Although a graduate of San Jose State University in 1972, Sharon enrolled at Foothill Junior College in Los Altos, California in 1988 to fulfill her PCCW prerequisites. While at Foothill, Sharon had the distinction of attending her 20-year high school class reunion and competing as a member of the track team, winning the Junior College State Championships in the 5,000 meters.
Sharon also earned a California State Certification in 1989 from the Esalen Institute as a massage therapist, including sports and trigger point message.
Now, at age 40, Sharon has set two goals: to become a doctor of chiropractic and continue to compete as a runner and triathlete in the "Master's" division (ages 40-49). During the coming year Sharon will balance a busy study and training schedule to represent Palmer West and promote chiropractic while participating in a variety of races. Thus far, Sharon has won her age group in each of the three events she has entered this year: Willy's Five-Miler in Los Altos, California; The Great Race (3.8 miles) in Los Gatos, California; and the Empire State Building Run-up.
"I'm grateful for all the opportunities and experiences I've enjoyed as a competitive athlete," said Sharon, whose most memorable moment in athletics occurred on her 35th birthday, when she traveled to Minnesota to compete in her first triathlon. A group of carolers greeted Sharon with a chorus of "Happy Birthday" as she crossed the finish line, arms raised in personal victory. Joining the serenade, much to Sharon's surprise, was her mother, who had flown in from California to witness her daughter's achievement.
Sharon's first triathlon launched a competitive career which subsequently found her riding a bike through the rubber plantations of Liberia; early-morning runs through the bustling streets of Tokyo, and jogging through the snow-covered streets of Oslo, the hot, desolate sands of Saudi Arabia, and along the magnificent Great Wall of China.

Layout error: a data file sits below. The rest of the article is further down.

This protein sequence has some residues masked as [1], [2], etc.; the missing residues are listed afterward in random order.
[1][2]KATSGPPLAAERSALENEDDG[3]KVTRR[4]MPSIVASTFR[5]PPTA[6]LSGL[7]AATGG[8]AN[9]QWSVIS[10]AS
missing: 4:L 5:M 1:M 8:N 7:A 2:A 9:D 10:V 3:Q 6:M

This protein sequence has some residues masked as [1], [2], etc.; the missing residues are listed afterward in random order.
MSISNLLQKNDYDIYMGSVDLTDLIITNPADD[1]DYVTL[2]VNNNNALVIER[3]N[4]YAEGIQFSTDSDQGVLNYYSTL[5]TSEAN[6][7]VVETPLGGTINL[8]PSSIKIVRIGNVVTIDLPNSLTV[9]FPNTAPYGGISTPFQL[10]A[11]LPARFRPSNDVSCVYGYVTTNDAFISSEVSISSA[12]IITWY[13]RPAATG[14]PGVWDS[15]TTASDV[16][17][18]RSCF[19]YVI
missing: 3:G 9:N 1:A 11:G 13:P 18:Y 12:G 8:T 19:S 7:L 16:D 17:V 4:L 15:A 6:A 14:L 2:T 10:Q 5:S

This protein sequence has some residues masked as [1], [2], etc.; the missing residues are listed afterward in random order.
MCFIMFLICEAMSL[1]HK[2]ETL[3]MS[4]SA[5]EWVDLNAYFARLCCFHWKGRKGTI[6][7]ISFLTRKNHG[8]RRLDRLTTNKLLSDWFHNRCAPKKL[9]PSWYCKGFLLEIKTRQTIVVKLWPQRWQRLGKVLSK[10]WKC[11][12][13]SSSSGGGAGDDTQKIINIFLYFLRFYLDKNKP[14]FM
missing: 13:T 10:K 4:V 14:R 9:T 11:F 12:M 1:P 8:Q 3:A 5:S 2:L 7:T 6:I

"But as I grow, I realize my goals are changing. I find myself wanting to do something more meaningful, fulfilling, and sustaining," says Sharon who, along with her husband, world-class triathlete Tony Svensson, co-authored Training Manual for Triathletes.
Sharon discovered her athletic potential at an age when most athletes are content with yesterday's memories, rather than achieving new athletic goals. Sharon says she discovered the power of combining the mind and body.
"It was like I met someone inside myself, someone who had been there all my life but whom I had never met before. It was a powerful experience."
"My success in athletics has changed me from a very shy and skinny little girl with thick glasses to someone who's confident, in love with life, and wants to experience it all," Sharon said. "I've been lucky. I've discovered wonderful feelings of accomplishment, feelings surpassed only by the knowledge that it is actually only the beginning of a lifetime's worth of experience."
Sharon Svensson is a model for those who have become complacent, for those who have let their age deter them from following through on life-long dreams and desires.
Sharon states: "I have realized that it is never too late, that we are masters of our own destiny, and we can, in fact, do whatever we want."